Tinago Falls – The Craziest Waterfall in Mindanao
The Philippines is known for its outrageous natural beauty and is home to some of the most incredible waterfalls in the world. Few people associate the southern island of Mindanao with either natural beauty or waterfalls, but I visited Tinago Falls near Iligan City and found one of the craziest waterfalls I’ve ever seen.
Tinago Falls and Iligan City
I was visiting Northern Mindanao and had been staying in Cagayan de Oro, experiencing this relatively unknown part of the Philippines. Despite being the country’s second largest island, Mindanao sees little foreign tourism, being better known for kidnappings and conflicts than for its nature and waterfalls.
I knew there had to be more to Mindanao than all that though and I decided to take the plunge and to visit myself. My local friend Earl offered to show me around, but when he suggested that we visit Iligan City, just an hour or so down the road from Cagayan de Oro, even I was slightly apprehensive. This city is only 40 kilometres away from Marawi, site of the infamous and destructive Siege of Marawi that had been fought between the Philippines Armed Forces and Islamic Insurgent Groups less than a year previously.
The locals though insisted it was safe, so I jumped on the back of the bike and was soon being driven to Tinago Falls, just outside of Iligan City.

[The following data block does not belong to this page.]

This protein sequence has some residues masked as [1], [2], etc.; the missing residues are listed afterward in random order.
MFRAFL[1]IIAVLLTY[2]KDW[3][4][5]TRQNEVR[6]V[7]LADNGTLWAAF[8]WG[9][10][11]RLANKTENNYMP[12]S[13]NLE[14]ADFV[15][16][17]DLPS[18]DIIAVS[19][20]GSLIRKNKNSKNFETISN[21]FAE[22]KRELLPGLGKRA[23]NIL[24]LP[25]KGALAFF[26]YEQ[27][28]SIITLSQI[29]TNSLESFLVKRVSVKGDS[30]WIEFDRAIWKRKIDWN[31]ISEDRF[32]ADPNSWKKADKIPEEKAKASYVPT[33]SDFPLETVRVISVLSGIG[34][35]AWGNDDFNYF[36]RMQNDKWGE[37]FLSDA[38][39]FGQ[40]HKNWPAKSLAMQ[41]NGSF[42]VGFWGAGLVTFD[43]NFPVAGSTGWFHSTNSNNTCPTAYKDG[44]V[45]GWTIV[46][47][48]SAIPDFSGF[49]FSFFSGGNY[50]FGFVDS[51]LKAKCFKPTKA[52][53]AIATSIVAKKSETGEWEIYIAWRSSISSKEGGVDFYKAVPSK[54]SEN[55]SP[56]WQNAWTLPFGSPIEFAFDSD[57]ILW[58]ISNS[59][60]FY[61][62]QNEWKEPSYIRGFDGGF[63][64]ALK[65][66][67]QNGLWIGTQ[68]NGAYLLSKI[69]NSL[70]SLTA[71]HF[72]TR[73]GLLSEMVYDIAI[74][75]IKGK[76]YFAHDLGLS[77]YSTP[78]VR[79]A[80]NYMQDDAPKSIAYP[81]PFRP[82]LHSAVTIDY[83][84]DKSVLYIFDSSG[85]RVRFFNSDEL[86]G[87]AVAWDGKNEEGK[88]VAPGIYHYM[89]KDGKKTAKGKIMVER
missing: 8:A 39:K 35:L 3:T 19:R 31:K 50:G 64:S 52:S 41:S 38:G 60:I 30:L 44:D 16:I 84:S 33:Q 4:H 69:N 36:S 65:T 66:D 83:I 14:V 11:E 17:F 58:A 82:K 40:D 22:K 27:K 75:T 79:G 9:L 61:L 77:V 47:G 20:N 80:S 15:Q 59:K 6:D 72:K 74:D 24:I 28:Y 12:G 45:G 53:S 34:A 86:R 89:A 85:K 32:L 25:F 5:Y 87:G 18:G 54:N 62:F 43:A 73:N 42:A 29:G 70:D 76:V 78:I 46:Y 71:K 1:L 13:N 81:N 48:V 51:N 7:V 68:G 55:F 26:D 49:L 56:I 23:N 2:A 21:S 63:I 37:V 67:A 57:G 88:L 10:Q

The City Of Majestic Waterfalls
Iligan City is known in the Philippines as the City of Majestic Waterfalls. The powerful Agus River flows through the city and in the surrounding countryside are found at least 23 waterfalls. Earl was taking me to see Tinago Falls, which proved to be one the most majestic waterfalls I’d seen in the Philippines and one of the craziest.
Tinago Falls is located just south of Iligan City and worryingly close to Marawi, but with everything on lockdown and the security presence high things seemed safe enough. It was the weekend and the roads in and out were busy with locals and Filipinos also heading to the falls. Tinago proved to be a popular place to hang out and swim on weekends.
The Hidden Falls
In the local language, Tinago Falls means ‘Hidden Falls’. It’s got this name because the falls are literally hidden away from sight and sound far off in the midst of a deep ravine.
The ravine is over 70 metres deep and until you are right on the edge of this huge drop it’s impossible to even hear the water crashing, let alone to see it. It’s not until you have walked the 500 steps down the cliff face into the narrow, jungle-lined canyon that you can see the falls.
And when you see the falls, you realise just powerful and spectacular they are, and wonder how they remained hidden away for so long.
Entrance to the falls is through an old, abandoned hotel. The ruins are covered in cobwebs and crumbling. Supposedly the owner of the project went bankrupt before it could ever even be finished, and the unfinished rooms and statues are a strange, lost world at the top of the ravine.
Bamboo Rafts and Cliff Jumpers